Food talk
Filling aloo
Pushpesh Pant

Potatoes are arguably the most common if also not the most popular vegetable on the sub-continent. They are the staff, if not the stuff, of life. The Irish revolted when their potato crop failed and the Swiss treat it respectfully in rosti. The shepherd’s pie in England has a thick enough potato wall to enclose the mince and the fish ‘n’ chips are inseparable like siamese twins. Can the ubiquitous burger survive without the support provided by French fries?

We don’t have to consult an encyclopedia to confirm that in the Andean heights, where the starch-rich vegetable originated, the potato is treated like the daily bread. We have long wondered why we can’t enjoy the potato in a balanced one-dish meal?

Janardan Dhyani, a young talented chef working in the Capital responded to the challenge by creating what he calls, rather romantically, kishti dilruba- tandoori aloo. It is packed with a m`E9lange of vegetables topped with a swirl of sour cream, complete with a boatman —an olive-headed toothpick!

What we share with our readers is a variation that can be easily prepared at home without a tandoor or oven with more than enough scope for improvisation. If you are in the mood to exert and dazzle your guests go right ahead and serve the bharwan aloo on a bed of thick sauce-like gravy — with or without onion — garlic, tinged with saffron or laced with kasuri methi. On second thoughts we must concede that kishti dilruba is a more apt description for this beauty that has jaw-dropping potential.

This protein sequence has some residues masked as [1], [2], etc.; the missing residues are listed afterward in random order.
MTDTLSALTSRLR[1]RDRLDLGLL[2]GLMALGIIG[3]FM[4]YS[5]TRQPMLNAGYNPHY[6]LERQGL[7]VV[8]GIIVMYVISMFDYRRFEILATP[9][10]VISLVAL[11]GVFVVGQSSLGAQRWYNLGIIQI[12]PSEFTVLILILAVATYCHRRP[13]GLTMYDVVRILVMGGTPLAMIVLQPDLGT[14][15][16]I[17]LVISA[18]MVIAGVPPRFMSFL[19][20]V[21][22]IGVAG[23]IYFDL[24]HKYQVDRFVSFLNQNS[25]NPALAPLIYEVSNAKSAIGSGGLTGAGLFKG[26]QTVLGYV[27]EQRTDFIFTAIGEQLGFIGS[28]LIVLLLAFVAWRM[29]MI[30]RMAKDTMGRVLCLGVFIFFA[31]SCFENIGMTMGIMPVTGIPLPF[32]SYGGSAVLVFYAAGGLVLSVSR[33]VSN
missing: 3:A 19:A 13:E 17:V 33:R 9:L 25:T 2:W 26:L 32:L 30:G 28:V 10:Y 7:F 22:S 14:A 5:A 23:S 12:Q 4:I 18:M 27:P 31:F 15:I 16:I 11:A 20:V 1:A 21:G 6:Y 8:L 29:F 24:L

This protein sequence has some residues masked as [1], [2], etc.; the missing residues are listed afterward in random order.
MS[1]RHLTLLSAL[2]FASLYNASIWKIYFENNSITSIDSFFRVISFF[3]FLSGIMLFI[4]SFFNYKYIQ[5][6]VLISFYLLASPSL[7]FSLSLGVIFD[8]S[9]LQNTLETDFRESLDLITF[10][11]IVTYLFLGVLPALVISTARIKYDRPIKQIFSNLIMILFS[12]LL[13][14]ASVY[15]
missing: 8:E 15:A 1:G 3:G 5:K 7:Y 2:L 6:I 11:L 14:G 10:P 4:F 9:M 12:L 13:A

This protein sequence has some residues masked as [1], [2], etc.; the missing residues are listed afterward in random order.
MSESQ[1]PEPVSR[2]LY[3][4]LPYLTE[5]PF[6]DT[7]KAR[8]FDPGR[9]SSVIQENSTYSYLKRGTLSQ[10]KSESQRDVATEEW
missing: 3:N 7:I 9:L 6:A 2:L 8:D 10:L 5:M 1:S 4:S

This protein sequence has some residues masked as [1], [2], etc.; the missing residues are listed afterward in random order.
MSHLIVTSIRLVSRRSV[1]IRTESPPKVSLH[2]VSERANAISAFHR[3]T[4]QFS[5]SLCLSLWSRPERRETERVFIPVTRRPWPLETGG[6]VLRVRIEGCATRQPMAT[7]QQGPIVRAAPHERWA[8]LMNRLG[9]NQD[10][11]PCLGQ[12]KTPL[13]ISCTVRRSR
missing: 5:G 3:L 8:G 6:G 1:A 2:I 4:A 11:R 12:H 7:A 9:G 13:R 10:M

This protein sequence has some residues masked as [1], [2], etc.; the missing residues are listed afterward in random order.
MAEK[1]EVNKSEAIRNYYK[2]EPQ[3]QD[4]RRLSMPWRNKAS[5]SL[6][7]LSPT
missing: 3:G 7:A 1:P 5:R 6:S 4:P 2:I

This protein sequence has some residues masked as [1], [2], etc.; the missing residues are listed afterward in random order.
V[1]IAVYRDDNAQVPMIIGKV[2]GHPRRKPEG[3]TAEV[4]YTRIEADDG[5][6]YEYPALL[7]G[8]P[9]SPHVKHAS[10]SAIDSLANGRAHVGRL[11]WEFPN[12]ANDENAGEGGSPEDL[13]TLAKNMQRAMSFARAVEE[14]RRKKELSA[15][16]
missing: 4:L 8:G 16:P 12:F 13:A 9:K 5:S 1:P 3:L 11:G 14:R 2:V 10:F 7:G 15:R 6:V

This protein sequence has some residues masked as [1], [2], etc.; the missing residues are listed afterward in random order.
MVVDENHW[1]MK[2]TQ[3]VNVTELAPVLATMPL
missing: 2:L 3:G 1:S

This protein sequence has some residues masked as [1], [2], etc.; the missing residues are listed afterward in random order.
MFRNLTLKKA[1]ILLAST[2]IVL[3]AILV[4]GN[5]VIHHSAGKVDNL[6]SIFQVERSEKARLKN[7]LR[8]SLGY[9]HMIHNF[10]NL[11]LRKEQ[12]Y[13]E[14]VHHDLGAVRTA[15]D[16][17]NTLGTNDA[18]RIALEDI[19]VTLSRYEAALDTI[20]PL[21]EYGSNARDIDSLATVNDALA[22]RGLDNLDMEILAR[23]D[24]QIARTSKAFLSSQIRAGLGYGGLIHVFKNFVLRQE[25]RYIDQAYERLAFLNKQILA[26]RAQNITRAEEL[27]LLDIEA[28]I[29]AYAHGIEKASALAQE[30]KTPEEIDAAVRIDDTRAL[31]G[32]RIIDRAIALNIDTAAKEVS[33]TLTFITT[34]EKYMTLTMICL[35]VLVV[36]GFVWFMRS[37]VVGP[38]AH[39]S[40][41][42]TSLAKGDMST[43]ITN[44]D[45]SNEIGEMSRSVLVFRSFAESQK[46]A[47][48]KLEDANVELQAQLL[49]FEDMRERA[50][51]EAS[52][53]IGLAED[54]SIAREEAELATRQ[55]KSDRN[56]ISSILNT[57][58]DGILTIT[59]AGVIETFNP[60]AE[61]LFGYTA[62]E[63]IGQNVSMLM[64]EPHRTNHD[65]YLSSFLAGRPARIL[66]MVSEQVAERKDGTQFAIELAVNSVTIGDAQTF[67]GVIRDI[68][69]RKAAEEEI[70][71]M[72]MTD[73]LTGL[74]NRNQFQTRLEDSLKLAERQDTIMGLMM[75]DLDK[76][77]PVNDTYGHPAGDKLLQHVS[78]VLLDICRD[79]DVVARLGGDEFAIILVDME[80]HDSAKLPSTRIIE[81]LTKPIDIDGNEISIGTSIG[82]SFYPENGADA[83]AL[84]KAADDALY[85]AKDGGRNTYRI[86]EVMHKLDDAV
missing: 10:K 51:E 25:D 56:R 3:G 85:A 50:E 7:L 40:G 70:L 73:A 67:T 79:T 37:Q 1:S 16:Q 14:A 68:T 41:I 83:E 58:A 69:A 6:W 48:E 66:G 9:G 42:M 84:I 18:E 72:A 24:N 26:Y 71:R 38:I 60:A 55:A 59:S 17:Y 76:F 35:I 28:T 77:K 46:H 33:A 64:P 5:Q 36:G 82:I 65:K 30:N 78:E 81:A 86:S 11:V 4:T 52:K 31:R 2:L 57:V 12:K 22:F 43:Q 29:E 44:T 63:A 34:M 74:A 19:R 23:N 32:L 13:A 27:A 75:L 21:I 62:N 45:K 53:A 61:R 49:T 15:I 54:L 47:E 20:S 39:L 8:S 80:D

Large potatoes Six
Paneer 200 gm
Royal cumin (shahi jeera) `BD tsp
Red bell pepper `BC
Tomato (washed, cored and cut in small diamonds) Medium
Raisins (wash and remove stem) 1 tsp
Pine nuts (chilgoza, shelled) 1 tsp
Kashmiri lal mirch `BC tsp
Garam masala (optional) `BC tsp
Dry mint (crushed) 1 large pinch
Salt to taste
Oil to deep fry


Peel the potatoes and scoop out the core ensuring that about 1 cm remains intact. Reserve the core for some other use. Heat oil in a thick-bottomed deep pan till the potatoes acquire a golden hue and appear crisp. Remove and place on kitchen towel to remove excess fat. Crumble the paneer. Heat a little oil on a non-stick pan and quickly stir-fry the paneer for about two minutes. Sprinkle salt, red chillies and dried mint along with the garam masala, if using. Now add the raisins, pine nuts and diamonds of tomato or bell peppers. Mix well to blend. Remove from flame and fill the hollowed potatoes with this mixture. Bharwa aloo are equally tasty hot or at room temperature.

For a lighter dish you may begin by parboiling the potatoes and then baking them. Replace the paneer filling with hung yoghurt spiked with preferred raita masala, pineapple tidbits an olive or two (chopped coarsely) and for a much more sinfully substantial celebration you may top the stuffing with grated process cheese and put the potatoes under the grill to let the mouth watering stuff melt.